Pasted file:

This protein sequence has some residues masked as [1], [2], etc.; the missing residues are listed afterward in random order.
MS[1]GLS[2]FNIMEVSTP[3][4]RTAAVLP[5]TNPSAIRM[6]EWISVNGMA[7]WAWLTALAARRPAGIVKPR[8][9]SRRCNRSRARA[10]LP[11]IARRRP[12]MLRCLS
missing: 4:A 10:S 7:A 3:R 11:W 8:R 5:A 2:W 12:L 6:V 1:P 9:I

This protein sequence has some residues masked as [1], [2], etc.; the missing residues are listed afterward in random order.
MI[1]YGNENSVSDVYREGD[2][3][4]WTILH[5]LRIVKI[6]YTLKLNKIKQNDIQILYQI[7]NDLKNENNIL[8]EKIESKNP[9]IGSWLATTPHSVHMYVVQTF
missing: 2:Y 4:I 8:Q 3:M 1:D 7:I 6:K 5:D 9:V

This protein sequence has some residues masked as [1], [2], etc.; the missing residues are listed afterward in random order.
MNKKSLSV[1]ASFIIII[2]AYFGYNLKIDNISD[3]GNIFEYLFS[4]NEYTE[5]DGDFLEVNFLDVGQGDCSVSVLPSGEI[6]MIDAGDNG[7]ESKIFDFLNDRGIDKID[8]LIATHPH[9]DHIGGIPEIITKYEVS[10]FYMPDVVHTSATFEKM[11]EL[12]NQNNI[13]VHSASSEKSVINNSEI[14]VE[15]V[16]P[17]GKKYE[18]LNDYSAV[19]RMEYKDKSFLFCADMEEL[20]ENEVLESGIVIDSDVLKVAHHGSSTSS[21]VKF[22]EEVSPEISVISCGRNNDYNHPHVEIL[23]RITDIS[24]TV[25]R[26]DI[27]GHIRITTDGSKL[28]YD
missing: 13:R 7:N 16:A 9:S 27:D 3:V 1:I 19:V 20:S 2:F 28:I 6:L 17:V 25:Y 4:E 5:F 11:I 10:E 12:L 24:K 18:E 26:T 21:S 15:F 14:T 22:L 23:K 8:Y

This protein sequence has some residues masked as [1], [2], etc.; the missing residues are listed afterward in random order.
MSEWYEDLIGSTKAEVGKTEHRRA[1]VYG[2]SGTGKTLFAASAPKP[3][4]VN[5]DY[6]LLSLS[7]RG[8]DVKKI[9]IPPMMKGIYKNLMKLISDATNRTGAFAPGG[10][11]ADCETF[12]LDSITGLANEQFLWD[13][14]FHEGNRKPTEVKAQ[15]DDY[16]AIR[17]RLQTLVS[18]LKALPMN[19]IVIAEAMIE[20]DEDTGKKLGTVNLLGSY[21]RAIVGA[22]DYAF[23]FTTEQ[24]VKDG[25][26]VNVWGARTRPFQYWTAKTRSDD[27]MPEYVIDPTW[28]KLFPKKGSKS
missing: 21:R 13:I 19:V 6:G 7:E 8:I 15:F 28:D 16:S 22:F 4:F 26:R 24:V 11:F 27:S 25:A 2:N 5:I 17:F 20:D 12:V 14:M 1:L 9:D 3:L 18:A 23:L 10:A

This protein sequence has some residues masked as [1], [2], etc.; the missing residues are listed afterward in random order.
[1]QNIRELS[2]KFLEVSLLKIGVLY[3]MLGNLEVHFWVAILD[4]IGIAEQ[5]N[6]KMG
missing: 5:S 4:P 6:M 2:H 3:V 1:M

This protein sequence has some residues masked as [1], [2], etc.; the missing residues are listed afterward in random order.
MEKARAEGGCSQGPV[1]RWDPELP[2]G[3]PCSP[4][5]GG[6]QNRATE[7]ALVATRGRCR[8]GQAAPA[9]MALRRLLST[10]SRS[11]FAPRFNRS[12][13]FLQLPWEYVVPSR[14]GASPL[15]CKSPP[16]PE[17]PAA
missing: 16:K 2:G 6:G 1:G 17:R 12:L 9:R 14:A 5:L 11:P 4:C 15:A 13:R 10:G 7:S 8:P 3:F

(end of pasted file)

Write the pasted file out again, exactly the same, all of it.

This protein sequence has some residues masked as [1], [2], etc.; the missing residues are listed afterward in random order.
MS[1]GLS[2]FNIMEVSTP[3][4]RTAAVLP[5]TNPSAIRM[6]EWISVNGMA[7]WAWLTALAARRPAGIVKPR[8][9]SRRCNRSRARA[10]LP[11]IARRRP[12]MLRCLS
missing: 4:A 10:S 7:A 3:R 11:W 8:R 5:A 2:W 12:L 6:V 1:P 9:I

This protein sequence has some residues masked as [1], [2], etc.; the missing residues are listed afterward in random order.
MI[1]YGNENSVSDVYREGD[2][3][4]WTILH[5]LRIVKI[6]YTLKLNKIKQNDIQILYQI[7]NDLKNENNIL[8]EKIESKNP[9]IGSWLATTPHSVHMYVVQTF
missing: 2:Y 4:I 8:Q 3:M 1:D 7:I 6:K 5:D 9:V

This protein sequence has some residues masked as [1], [2], etc.; the missing residues are listed afterward in random order.
MNKKSLSV[1]ASFIIII[2]AYFGYNLKIDNISD[3]GNIFEYLFS[4]NEYTE[5]DGDFLEVNFLDVGQGDCSVSVLPSGEI[6]MIDAGDNG[7]ESKIFDFLNDRGIDKID[8]LIATHPH[9]DHIGGIPEIITKYEVS[10]FYMPDVVHTSATFEKM[11]EL[12]NQNNI[13]VHSASSEKSVINNSEI[14]VE[15]V[16]P[17]GKKYE[18]LNDYSAV[19]RMEYKDKSFLFCADMEEL[20]ENEVLESGIVIDSDVLKVAHHGSSTSS[21]VKF[22]EEVSPEISVISCGRNNDYNHPHVEIL[23]RITDIS[24]TV[25]R[26]DI[27]GHIRITTDGSKL[28]YD
missing: 13:R 7:N 16:A 9:S 27:D 3:V 1:I 19:V 20:S 2:F 28:I 6:L 17:V 25:Y 4:E 5:F 11:I 10:E 12:L 24:K 18:E 26:T 21:S 15:F 14:T 22:L 23:K 8:Y

This protein sequence has some residues masked as [1], [2], etc.; the missing residues are listed afterward in random order.
MSEWYEDLIGSTKAEVGKTEHRRA[1]VYG[2]SGTGKTLFAASAPKP[3][4]VN[5]DY[6]LLSLS[7]RG[8]DVKKI[9]IPPMMKGIYKNLMKLISDATNRTGAFAPGG[10][11]ADCETF[12]LDSITGLANEQFLWD[13][14]FHEGNRKPTEVKAQ[15]DDY[16]AIR[17]RLQTLVS[18]LKALPMN[19]IVIAEAMIE[20]DEDTGKKLGTVNLLGSY[21]RAIVGA[22]DYAF[23]FTTEQ[24]VKDG[25][26]VNVWGARTRPFQYWTAKTRSDD[27]MPEYVIDPTW[28]KLFPKKGSKS
missing: 21:R 13:I 19:V 6:G 7:E 8:I 15:F 28:D 16:S 22:F 4:F 26:R 24:V 11:F 27:S 25:A 2:N 5:I 17:F 20:D 12:V 14:M 1:L 9:D 3:L 18:A 23:L 10:A

This protein sequence has some residues masked as [1], [2], etc.; the missing residues are listed afterward in random order.
[1]QNIRELS[2]KFLEVSLLKIGVLY[3]MLGNLEVHFWVAILD[4]IGIAEQ[5]N[6]KMG
missing: 5:S 4:P 6:M 2:H 3:V 1:M

This protein sequence has some residues masked as [1], [2], etc.; the missing residues are listed afterward in random order.
MEKARAEGGCSQGPV[1]RWDPELP[2]G[3]PCSP[4][5]GG[6]QNRATE[7]ALVATRGRCR[8]GQAAPA[9]MALRRLLST[10]SRS[11]FAPRFNRS[12][13]FLQLPWEYVVPSR[14]GASPL[15]CKSPP[16]PE[17]PAA
missing: 16:K 2:G 6:G 1:G 17:R 12:L 9:R 14:A 5:L 11:P 4:C 15:A 13:R 10:G 7:S 8:P 3:F